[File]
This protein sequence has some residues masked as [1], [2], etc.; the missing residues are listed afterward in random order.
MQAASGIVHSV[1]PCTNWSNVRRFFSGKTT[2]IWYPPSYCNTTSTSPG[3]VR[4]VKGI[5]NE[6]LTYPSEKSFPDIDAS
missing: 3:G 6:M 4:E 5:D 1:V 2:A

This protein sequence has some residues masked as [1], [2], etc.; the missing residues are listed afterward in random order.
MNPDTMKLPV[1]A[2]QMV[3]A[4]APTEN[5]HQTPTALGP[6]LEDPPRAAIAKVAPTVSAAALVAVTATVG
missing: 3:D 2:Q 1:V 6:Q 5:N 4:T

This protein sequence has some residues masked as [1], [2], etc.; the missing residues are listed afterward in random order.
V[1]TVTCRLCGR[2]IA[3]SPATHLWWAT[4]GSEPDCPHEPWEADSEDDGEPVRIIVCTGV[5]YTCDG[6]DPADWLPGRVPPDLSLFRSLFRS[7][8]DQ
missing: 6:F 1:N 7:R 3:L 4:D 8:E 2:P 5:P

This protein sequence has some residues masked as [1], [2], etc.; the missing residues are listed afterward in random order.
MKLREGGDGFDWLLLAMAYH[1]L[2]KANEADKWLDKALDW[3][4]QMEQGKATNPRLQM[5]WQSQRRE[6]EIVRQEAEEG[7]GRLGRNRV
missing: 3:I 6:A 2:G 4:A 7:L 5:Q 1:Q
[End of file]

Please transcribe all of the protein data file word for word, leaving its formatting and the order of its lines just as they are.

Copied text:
This protein sequence has some residues masked as [1], [2], etc.; the missing residues are listed afterward in random order.
MQAASGIVHSV[1]PCTNWSNVRRFFSGKTT[2]IWYPPSYCNTTSTSPG[3]VR[4]VKGI[5]NE[6]LTYPSEKSFPDIDAS
missing: 3:G 6:M 4:E 5:D 1:V 2:A

This protein sequence has some residues masked as [1], [2], etc.; the missing residues are listed afterward in random order.
MNPDTMKLPV[1]A[2]QMV[3]A[4]APTEN[5]HQTPTALGP[6]LEDPPRAAIAKVAPTVSAAALVAVTATVG
missing: 3:D 2:Q 1:V 6:Q 5:N 4:T

This protein sequence has some residues masked as [1], [2], etc.; the missing residues are listed afterward in random order.
V[1]TVTCRLCGR[2]IA[3]SPATHLWWAT[4]GSEPDCPHEPWEADSEDDGEPVRIIVCTGV[5]YTCDG[6]DPADWLPGRVPPDLSLFRSLFRS[7][8]DQ
missing: 6:F 1:N 7:R 3:L 4:D 8:E 2:P 5:P

This protein sequence has some residues masked as [1], [2], etc.; the missing residues are listed afterward in random order.
MKLREGGDGFDWLLLAMAYH[1]L[2]KANEADKWLDKALDW[3][4]QMEQGKATNPRLQM[5]WQSQRRE[6]EIVRQEAEEG[7]GRLGRNRV
missing: 3:I 6:A 2:G 4:A 7:L 5:Q 1:Q